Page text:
mo dirt

MO DIRT Soil Health Training and Citizen Science Opportunities - Springfield & Kirksville

Wednesday, June 6, 2018

For more information, visit the MO DIRT website Event Page. Register here or e-mail MODirtatdanforthcenter [dot] org.


Announcing the Next MO DIRT Soil Health Survey Training! Fenton, MO

Friday, June 10, 2016

For more information, visit the MO DIRT website Event Page.

Register at MODirt [at] danforthcenter [dot] org


MO DIRT Will Be in Kansas City on April 27 & 28 to Conduct Soil Health Survey Training

Monday, April 11, 2016

You are invited to the next soil health survey training sessions in Kansas City, MO. This training is part of MO DIRT, a state wide citizen science initiative. We hope you can join us as well as your colleagues and or students! Please share this information with others.
If you are interested in this project but cannot attend either of the two sessions, we want to let you know that we are continuously offering training in different locations. Please let us know of your interest in the soil health surveys.

Digging dirt pays off for one St. Louis high school student

Monday, March 14, 2016

Monica speaking to judges one-on-one about her research Presenting to the panel of judges
Many of us run for the sink when we get our hands dirty, but not Monica Malone who loves plunging her hands into a pile of rich soil.
“I find the layers, or horizons, in the soil and the differences in texture very interesting,” admits Malone.
Her passion hit pay dirt recently when the senior at Horton Watkins Ladue High School took home first place at the Academy of Science St. Louis Science Fair this past February for her experiment on soil microbes. The award came with a $3,000 college scholarship and an all-expense-paid trip to the Intel International Science and Engineering Fair in Phoenix, AZ, this May.
For her research, Malone studied differences in the diversity of microbial communities in tilled versus non-tilled soils. Tilling, which involves mechanically preparing an agricultural field by breaking the ground, is thought to disrupt the microorganisms in the soil and adversely affect soil health. No-till, in contrast, is thought to provide a more favorable environment for soil microbes and thus contribute to the health of the soil.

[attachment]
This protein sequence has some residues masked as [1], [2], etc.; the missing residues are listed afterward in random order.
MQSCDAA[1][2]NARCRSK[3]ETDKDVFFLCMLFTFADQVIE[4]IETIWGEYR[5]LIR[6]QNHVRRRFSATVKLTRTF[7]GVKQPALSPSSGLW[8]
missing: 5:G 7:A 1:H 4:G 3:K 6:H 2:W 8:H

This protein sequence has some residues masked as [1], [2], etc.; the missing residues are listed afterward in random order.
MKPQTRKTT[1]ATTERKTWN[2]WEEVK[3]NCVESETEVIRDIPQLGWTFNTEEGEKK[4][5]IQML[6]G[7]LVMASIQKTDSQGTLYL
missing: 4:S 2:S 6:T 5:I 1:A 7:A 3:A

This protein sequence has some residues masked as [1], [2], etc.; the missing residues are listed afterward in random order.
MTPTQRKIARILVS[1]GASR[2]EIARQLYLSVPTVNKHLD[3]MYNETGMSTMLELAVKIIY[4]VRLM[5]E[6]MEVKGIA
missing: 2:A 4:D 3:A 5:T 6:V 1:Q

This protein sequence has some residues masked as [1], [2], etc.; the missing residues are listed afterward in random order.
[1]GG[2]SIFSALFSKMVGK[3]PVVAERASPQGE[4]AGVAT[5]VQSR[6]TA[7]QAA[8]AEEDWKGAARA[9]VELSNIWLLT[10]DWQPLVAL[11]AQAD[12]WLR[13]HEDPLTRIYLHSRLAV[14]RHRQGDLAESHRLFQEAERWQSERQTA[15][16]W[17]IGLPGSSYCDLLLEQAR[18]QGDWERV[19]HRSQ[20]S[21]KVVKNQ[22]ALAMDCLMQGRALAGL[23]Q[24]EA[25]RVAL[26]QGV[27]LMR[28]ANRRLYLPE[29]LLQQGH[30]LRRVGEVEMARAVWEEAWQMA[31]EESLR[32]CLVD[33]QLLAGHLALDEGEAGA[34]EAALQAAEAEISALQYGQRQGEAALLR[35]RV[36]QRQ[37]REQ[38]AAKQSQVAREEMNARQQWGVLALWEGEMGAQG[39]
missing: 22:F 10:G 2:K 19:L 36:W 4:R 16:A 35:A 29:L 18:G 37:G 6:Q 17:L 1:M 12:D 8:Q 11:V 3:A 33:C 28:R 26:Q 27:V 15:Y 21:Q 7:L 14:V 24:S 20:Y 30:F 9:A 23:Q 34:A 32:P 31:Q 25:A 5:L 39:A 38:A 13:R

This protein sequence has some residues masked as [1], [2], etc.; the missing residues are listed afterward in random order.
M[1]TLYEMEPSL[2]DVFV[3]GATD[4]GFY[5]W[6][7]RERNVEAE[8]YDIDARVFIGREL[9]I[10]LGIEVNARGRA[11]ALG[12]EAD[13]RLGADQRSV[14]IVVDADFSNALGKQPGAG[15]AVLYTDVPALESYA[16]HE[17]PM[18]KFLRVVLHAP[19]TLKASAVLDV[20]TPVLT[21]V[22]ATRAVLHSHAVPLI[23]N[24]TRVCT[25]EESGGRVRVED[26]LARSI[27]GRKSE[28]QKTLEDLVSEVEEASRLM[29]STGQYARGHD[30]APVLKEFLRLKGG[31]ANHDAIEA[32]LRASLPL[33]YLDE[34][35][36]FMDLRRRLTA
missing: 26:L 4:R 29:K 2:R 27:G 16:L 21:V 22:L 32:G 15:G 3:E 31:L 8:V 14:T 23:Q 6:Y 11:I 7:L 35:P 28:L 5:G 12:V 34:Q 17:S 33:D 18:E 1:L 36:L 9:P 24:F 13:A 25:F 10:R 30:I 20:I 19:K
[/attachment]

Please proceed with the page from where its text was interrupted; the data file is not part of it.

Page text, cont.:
To test if the microbial communities were affected by tilling or not, Malone collected soil samples from various sites and then analyzed the samples for nutrient content, pH, active carbon, and other characteristics. She also extracted DNA from individual microbe colonies found in the soil samples.
“Through sequencing, I found a greater diversity of soil microbes in the no-till soil,” said Malone. 
She then evaluated the difference in microbial diversity using denaturing gradient gel electrophoresis (DGGE), a method that isolates total microbial genome DNA to compare DNA banding patterns between till and no-till soil cores. Results showed that the microbial communities in tilled soil were less diverse than in non-tilled soil.
The finding adds to a growing body of evidence against tilling as a beneficial agricultural practice. Tilling already has been shown to contribute to soil erosion and release of CO2 into the environment, contributing to global warming.
“My research helps prove that tilling soil also disrupts the natural microbiome in the soil. It is possible that many beneficial microbes may be lost when tilling occurs,” she said.
Malone conducted her research at the Donald Danforth Plant Science Center, where she has been doing research for nearly three years with her mentor Dr. Terry Woodford-Thomas. As Leader of the Science Education & Outreach Team for the Missouri Transect Project, Woodford-Thomas initiated Missourians Doing Impact Research Together (MO DIRT), a citizen science project focused on soil health.
“I became interested in soil science after Dr. Woodford-Thomas pulled a bunch of soil cores and brought them into the lab,” recalls Malone. “Her excitement about soil science inspired me to learn more about soil science in general.”
Malone entered her research project into the Honors Division, which consisted of two rounds of competition – a one-on-one interview with judges and a 10-minute presentation to a group of judges followed by a 5-minute Q&A. Malone admits she was at first nervous.
“But as soon as I started to present, I felt much more confident. I was able to clearly convey my message and answer all of the judges’ questions,” she said.
Malone will be recognized at the Academy of Science 2016 Outstanding Scientist Awards Dinner at the Chase Park Plaza on April 7, 2016. 

For more information about the Academy of Science St. Louis Science Fair, visit:
The Academy of Science – St. Louis
St. Louis, MO 63110
(314) 591-0310

Soil Health Survey Training in Columbia - March 3, 2016

Friday, February 19, 2016

MO DIRT and Missouri EPSCoR want to invite you to participate in a training in Columbia to conduct soil health surveys. You can choose to attend the morning session or the afternoon session.
When: Thursday, March 3rd. Morning session 9:00 am to 12:00 pm. Afternoon session 1:00 to 4:00 pm.
Where: Room 322 Tucker Hall Building. GPS address: University of Missouri, Division of Biological Sciences, Tucker Hall, Columbia, MO 65211

Parking: See the map. There are two options for parking:

  1. Visitor parking lot west of the Tucker Hall building. It has parking meters that cost $1 per hour up to 8 hours. It is close to the Tucker Hall building but there is no guarantee that you will find a spot.
  2. Virginia avenue parking garage south of the Tucker Hall building, which is a 5 minute walk from the building. You will be mailed a day pass to park anywhere in the garage. Send me your mailing address if you need the day pass.

Who: Adults and teenagers (educational leaders, teachers, students, landowners, etc.) interested in soil science.
What to bring: Paper, pen, positive energy, and a camera (optional). We will be outside for a short period of time to show you the setup of a survey site, so be prepared for the cold weather.
What you will get: Training on how to set up and conduct soil health surveys, and if you decide to join the project, you will receive a backpack with a soil kit, and a manual.
Cost: Free